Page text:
Data from: Less is more: on-board lossy compression of accelerometer data increases biologging capacity
2020-01-17, Nuijten, Rascha J.M., Gerrits, Theo, de Vries, Peter P., Müskens, Gerhard J.D.M., Nolet, Bart A.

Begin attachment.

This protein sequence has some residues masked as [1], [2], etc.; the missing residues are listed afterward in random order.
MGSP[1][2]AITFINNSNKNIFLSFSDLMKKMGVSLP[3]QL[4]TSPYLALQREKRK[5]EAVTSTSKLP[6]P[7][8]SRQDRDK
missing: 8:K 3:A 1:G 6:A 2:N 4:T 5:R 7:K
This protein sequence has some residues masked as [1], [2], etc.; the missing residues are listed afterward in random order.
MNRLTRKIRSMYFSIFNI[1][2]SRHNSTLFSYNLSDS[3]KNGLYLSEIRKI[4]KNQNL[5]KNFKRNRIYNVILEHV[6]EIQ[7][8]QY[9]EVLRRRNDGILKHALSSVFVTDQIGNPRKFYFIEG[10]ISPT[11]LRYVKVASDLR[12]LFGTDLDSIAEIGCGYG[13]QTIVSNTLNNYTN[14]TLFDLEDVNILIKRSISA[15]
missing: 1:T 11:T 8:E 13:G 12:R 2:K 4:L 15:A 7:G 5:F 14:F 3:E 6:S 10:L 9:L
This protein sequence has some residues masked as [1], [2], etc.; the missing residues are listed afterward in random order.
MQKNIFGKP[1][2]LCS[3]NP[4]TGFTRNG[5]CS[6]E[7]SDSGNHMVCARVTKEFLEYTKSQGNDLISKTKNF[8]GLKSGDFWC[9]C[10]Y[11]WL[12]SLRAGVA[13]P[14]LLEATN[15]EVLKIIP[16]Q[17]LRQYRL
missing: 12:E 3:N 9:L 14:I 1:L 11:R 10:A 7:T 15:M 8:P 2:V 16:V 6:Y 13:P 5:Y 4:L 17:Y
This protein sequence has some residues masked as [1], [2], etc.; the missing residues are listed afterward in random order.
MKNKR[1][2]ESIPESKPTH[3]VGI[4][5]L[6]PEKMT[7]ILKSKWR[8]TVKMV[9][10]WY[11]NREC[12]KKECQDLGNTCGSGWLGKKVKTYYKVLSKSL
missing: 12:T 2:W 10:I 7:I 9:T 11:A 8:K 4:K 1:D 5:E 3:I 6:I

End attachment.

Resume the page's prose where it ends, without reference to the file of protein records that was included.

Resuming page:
1. GPS‐tracking devices have been used in combination with a wide range of additional sensors to study animal behaviour, physiology and interaction with their environment. Tri‐axial accelerometers allow researchers to remotely infer the behaviour of individuals, at all places and times. Collection of accelerometer data is relatively cheap in terms of energy usage, but the amount or raw data collected generally requires much storage space and is particularly demanding in terms of energy needed for data transmission. 2. Here we propose compressing the raw ACC data into summary statistics within the tracking device (before transmission) to reduce data size, as a means to overcome limitations in storage and energy capacity. 3. We explored this type of lossy data compression in the accelerometer data of tagged Bewick's swans (Cygnus columbianus bewickii) collected in spring 2017. By using software settings in which bouts of 2 s of both raw ACC data and summary statistics were collected in parallel but with different bout intervals to keep total data size comparable, we created the opportunity for a direct comparison of time budgets derived by the two data collection methods. 4. We found that the data compression in our case yielded a 6 time reduction in data size per bout, and concurrent, similar decreases in storage and energy use of the device. We show that with the same accuracy of the behavioural classification, the freed memory and energy of the device can be used to increase the monitoring effort, resulting in a more detailed representation of the individuals’ time budget. Rare and/or short behaviours such as daily roost flights, were picked up significantly more when collecting summary statistics instead of raw ACC data (but note differences in sampling rate). Such level of detail can be of essential importance, for instance to make a reliable estimate of the energy budgets of individuals. 5. In conclusion, we argue that this type of lossy data compression can be a well‐considered choice in study situations where limitations in energy and storage space of the device pose a problem. Ultimately these developments can allow for long‐term and nearly continuous remote‐monitoring of the behaviour of free‐ranging animals.